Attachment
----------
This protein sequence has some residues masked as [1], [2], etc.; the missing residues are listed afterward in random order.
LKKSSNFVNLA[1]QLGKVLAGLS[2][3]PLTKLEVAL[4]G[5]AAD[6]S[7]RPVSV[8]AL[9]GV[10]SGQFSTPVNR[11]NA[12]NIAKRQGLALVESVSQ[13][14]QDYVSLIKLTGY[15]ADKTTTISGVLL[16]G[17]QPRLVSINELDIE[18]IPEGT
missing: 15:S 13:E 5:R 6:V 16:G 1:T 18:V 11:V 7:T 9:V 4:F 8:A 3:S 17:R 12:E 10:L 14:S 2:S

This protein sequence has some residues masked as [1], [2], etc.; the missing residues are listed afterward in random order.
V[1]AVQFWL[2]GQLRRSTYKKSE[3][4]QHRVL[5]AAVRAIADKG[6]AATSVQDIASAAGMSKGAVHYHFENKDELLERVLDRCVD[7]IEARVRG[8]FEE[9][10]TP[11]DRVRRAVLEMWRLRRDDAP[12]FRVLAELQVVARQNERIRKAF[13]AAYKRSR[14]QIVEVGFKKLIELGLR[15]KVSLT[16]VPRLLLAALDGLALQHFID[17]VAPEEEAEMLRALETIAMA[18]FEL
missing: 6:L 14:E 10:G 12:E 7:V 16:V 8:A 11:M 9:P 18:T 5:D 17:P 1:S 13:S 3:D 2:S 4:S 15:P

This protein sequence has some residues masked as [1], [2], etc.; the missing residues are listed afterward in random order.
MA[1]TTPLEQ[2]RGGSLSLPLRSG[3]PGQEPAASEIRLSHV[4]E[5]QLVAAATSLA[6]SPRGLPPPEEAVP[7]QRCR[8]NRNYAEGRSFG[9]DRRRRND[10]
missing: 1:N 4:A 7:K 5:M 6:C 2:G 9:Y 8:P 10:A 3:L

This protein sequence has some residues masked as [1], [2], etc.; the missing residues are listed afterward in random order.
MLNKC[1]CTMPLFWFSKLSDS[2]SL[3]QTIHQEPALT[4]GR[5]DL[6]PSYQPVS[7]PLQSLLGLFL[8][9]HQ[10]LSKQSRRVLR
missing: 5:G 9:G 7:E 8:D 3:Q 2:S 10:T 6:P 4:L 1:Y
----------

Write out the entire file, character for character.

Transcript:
This protein sequence has some residues masked as [1], [2], etc.; the missing residues are listed afterward in random order.
LKKSSNFVNLA[1]QLGKVLAGLS[2][3]PLTKLEVAL[4]G[5]AAD[6]S[7]RPVSV[8]AL[9]GV[10]SGQFSTPVNR[11]NA[12]NIAKRQGLALVESVSQ[13][14]QDYVSLIKLTGY[15]ADKTTTISGVLL[16]G[17]QPRLVSINELDIE[18]IPEGT
missing: 15:S 13:E 5:R 6:V 16:G 1:T 18:V 11:V 7:T 9:V 4:F 8:A 3:S 17:R 12:E 10:L 14:S 2:S

This protein sequence has some residues masked as [1], [2], etc.; the missing residues are listed afterward in random order.
V[1]AVQFWL[2]GQLRRSTYKKSE[3][4]QHRVL[5]AAVRAIADKG[6]AATSVQDIASAAGMSKGAVHYHFENKDELLERVLDRCVD[7]IEARVRG[8]FEE[9][10]TP[11]DRVRRAVLEMWRLRRDDAP[12]FRVLAELQVVARQNERIRKAF[13]AAYKRSR[14]QIVEVGFKKLIELGLR[15]KVSLT[16]VPRLLLAALDGLALQHFID[17]VAPEEEAEMLRALETIAMA[18]FEL
missing: 6:L 14:E 10:G 12:E 7:V 16:V 8:A 11:M 9:P 18:T 5:D 17:P 1:S 13:S 3:D 2:S 4:S 15:P

This protein sequence has some residues masked as [1], [2], etc.; the missing residues are listed afterward in random order.
MA[1]TTPLEQ[2]RGGSLSLPLRSG[3]PGQEPAASEIRLSHV[4]E[5]QLVAAATSLA[6]SPRGLPPPEEAVP[7]QRCR[8]NRNYAEGRSFG[9]DRRRRND[10]
missing: 1:N 4:A 7:K 5:M 6:C 2:G 9:Y 8:P 10:A 3:L

This protein sequence has some residues masked as [1], [2], etc.; the missing residues are listed afterward in random order.
MLNKC[1]CTMPLFWFSKLSDS[2]SL[3]QTIHQEPALT[4]GR[5]DL[6]PSYQPVS[7]PLQSLLGLFL[8][9]HQ[10]LSKQSRRVLR
missing: 5:G 9:G 7:E 8:D 3:Q 2:S 10:T 6:P 4:L 1:Y